The tremendous investment unfolding in space is paving the way for the satellite industry to serve customers and markets in ways never before imaginable. From mega-constellations and high-capacity satellites, to flexible new payloads that can direct thousands of pinpoint beams, we see the glittering promise to deliver more and more data and services, anytime, anywhere. However, as Space 2.0 speeds ahead to meet the needs of our digital, on-demand world, it is also bringing profound change down to a ground segment that is still largely operating at version 1.0.
These legacy ground systems, built on racks of specialized analog hardware, were designed for an era where missions were more predictable and, over time, didn’t change that much — but now, as we enter this new era of more dynamic satellite operations, where services, beams, and bandwidth can change on the fly, these more fixed systems are nearing their limits in the ability to scale and keep pace with all the speed and complexity unfolding around them.
To illustrate this mismatch, imagine provisioning service to support cellular backhaul to remote areas and how these processes would unfold over time. In traditional ground operations, a team of engineers would plan out what satellites and capacity were available for the service. Then they would manually inventory the network to see if it could support it.
If more equipment were needed, it would be ordered, but that might take weeks to ship and deliver through today’s tenuous, supply chains. Technicians would then travel to remote sites for the installs, cabling and to configure the devices. The service would then be tested, monitored and finally activated.
But from initial request to activation, weeks, if not months, would have been required to plan out, move boxes, turn knobs, and ensure the the bespoke systems of hardware all harmoniously worked together.
Where the real-time dynamic between satellites and ground infrastructure is becoming more crucial, clearly something has to change. Now imagine if all those steps could be collapsed, spun up in software running on commodity hardware and automated so that services could be provisioned end-to-end in seconds to minutes — not weeks to months.
The New Ground 2.0
In fact, this is the future that’s starting to unfold as the satellite industry begins moving to an era of new ground systems that are virtualized, software-defined and cloud- enabled. The industry is just beginning this transition, migrating from closed, purpose-built, propriety hardware systems that require significant manual intervention, to flexible open interoperable software infrastructure that accelerates through automation. There are numerous advantages to the new software-defined ground, but what makes it truly powerful is the ability to provision services in near real-time in response to changes in demand. Instead of incompatible hardware and siloed systems that require time-consuming manual, repeatable processes that can take days, weeks, or even months, service provisioning can be accelerated to minutes, freeing up operators for more productive, revenue-generating activity.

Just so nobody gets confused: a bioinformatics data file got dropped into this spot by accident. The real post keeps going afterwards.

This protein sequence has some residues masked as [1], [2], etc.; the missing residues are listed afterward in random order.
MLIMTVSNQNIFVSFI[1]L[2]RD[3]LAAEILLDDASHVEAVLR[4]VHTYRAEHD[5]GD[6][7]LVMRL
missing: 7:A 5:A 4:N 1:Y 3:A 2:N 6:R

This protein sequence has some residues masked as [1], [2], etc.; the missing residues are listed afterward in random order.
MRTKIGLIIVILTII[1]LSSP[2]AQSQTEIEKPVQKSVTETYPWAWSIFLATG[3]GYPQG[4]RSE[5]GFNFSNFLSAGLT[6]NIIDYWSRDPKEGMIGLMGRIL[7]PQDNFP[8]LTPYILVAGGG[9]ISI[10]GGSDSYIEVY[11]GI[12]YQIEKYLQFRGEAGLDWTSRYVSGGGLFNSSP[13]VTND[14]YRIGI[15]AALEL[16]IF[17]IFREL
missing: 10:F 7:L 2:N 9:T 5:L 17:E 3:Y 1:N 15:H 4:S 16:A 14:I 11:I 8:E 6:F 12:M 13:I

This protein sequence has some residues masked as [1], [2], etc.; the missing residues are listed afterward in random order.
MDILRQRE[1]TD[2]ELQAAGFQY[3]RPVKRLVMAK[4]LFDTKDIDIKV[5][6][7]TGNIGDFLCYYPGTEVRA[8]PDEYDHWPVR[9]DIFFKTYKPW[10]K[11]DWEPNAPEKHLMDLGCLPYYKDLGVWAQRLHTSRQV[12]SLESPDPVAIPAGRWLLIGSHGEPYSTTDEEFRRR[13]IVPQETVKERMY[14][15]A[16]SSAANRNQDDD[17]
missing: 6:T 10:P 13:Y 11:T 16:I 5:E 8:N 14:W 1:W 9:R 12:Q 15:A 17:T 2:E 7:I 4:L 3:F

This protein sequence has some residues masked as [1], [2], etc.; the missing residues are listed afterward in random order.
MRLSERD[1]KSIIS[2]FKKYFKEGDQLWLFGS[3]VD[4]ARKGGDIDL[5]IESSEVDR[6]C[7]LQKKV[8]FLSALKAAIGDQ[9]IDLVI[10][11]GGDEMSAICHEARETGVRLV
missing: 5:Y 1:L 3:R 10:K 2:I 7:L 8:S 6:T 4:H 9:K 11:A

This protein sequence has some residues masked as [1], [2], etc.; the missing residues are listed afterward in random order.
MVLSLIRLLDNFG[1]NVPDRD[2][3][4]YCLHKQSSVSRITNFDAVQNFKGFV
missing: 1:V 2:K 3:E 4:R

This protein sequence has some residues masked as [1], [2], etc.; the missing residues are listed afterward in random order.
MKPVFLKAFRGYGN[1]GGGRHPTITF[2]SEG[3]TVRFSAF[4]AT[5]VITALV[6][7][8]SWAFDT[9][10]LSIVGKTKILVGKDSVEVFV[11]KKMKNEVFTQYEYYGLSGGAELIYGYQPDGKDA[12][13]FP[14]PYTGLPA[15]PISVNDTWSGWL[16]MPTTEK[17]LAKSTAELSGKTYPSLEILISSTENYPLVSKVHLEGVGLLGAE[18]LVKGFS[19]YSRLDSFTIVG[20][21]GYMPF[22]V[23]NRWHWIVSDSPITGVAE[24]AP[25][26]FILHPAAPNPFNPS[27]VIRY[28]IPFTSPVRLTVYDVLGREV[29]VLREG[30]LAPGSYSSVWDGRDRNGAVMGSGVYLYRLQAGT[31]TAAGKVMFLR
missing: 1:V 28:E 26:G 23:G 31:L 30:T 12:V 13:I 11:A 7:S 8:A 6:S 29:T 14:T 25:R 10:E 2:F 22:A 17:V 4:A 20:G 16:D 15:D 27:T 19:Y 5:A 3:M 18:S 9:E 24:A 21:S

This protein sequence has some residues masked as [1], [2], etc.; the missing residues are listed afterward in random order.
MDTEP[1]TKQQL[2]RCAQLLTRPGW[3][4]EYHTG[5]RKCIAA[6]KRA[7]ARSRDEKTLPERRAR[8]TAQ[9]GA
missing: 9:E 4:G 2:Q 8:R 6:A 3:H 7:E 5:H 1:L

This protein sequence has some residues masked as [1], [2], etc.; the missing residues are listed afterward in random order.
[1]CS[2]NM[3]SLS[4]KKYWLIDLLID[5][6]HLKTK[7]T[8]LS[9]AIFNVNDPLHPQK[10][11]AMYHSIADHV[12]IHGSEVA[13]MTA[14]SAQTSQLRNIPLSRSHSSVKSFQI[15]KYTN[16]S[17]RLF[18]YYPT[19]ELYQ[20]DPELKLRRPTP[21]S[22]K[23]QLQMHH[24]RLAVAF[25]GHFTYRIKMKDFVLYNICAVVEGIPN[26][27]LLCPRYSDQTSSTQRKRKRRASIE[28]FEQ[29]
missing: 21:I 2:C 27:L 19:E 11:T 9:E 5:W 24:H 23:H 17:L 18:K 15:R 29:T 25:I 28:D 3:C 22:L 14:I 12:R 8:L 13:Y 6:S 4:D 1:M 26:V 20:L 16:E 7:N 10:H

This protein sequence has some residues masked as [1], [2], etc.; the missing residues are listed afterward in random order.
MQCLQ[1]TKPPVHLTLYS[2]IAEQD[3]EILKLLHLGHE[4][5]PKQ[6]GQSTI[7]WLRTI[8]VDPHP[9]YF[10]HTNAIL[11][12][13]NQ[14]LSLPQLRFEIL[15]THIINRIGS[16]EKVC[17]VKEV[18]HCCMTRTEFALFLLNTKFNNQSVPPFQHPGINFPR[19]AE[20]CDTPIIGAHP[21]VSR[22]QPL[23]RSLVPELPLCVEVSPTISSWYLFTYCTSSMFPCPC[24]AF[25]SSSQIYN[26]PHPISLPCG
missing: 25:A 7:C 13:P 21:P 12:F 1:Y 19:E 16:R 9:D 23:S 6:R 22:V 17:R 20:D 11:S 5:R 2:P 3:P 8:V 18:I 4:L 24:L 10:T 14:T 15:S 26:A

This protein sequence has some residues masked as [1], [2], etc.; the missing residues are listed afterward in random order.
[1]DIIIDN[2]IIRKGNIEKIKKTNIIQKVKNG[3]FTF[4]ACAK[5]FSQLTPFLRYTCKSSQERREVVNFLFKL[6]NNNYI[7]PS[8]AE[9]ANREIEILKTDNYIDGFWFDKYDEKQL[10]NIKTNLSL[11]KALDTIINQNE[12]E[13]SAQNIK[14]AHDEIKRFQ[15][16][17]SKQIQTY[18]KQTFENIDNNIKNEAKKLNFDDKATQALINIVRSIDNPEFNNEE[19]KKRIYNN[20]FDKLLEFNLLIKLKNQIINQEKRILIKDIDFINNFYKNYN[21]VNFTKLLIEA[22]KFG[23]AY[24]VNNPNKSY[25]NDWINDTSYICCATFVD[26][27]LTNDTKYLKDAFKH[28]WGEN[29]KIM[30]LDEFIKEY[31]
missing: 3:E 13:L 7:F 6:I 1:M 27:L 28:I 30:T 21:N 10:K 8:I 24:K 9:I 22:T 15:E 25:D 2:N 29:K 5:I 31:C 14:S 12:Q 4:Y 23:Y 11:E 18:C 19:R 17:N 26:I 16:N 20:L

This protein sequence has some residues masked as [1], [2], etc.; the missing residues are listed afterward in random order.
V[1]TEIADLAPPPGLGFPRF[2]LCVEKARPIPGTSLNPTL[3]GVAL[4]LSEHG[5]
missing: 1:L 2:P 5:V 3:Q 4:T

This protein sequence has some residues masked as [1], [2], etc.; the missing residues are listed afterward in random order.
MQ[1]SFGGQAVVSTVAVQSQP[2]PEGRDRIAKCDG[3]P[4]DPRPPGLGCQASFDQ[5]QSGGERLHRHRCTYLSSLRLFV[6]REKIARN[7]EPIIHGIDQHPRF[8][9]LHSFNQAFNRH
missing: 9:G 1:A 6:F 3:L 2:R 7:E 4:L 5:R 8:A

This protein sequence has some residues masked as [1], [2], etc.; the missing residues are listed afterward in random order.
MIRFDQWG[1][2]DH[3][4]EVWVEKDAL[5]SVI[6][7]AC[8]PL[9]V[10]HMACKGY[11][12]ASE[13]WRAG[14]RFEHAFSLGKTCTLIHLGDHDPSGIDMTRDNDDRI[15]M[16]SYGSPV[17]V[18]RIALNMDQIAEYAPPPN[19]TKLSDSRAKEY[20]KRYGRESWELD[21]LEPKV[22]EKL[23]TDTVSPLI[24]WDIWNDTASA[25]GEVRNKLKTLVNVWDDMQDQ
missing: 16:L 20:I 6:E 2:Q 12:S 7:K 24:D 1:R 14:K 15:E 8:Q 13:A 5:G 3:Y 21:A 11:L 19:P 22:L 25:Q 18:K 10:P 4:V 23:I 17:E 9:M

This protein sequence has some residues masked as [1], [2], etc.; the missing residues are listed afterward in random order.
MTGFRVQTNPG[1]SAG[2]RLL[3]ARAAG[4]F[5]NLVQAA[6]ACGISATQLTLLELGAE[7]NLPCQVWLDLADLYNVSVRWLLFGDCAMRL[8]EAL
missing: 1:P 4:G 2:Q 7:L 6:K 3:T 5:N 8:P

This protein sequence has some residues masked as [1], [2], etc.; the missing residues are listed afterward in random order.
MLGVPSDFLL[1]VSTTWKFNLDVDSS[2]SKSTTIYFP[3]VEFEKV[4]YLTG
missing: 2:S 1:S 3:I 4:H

Figure 1. Software-based processes consolidate the many steps and long
lead times that can take weeks or months with traditional hardware
infrastructure. Provisioning time is further compressed by the automation
of manual configuration tasks.
The industry is seeing more virtual deployments in some areas, which are enabling growing numbers of new space, smallsat, and Earth Observation (EO) missions, as well as a host of innovative new Ground Station-as-a-Service (GSaaS) offerings.
While virtualized, software-defined networks are relatively new in the satellite industry, they’ve been leveraged for years throughout the telecom and IT worlds — and for many of the same reasons — the need for speed, scale, and more dynamic operations. These digital, software-defined networks have established the standard for dynamic service provisioning in everything from SDN-based LAN networks, SD-WAN networks, to 3G, 4G, and now 5G wireless networks. Now, the satellite industry can leverage these advances, as well.
A More Dynamic Approach
How does the new digitized, software-defined ground transform the old infrastructure to the new, and accelerate provisioning from months to minutes in the satellite world?
To simplify, in this new concept of ground operations, much of the traditional, RF analog signal processing can be digitized and virtualized as software, which opens up a new world of possibilities for automated operations.
Fig. 2. Virtual Network Functions or VNFs are software
applications that are flexibly linked together in service chains.
Running on generic computing in the cloud or private data
center, VNFs replace dedicated hardware to deliver services.
Today, most of the hardware found in a typical teleport, such as the splitters, combiners, frequency converters, modulators and demodulators, can be virtualized to run as open software on servers or in the cloud.
These virtual functions, bits of open-standards software, can be linked together like building blocks to form complete service chains to support a given service or mission. That eliminates the friction of incompatible, vendor hardware and stove- piped systems.
When coupled with an industry-standard orchestration framework, the entire workflow for delivering an end-to-end service can be automated. This replaces most of the intensive manual configurations, scripts, and tasks performed by operators on their part of the stack.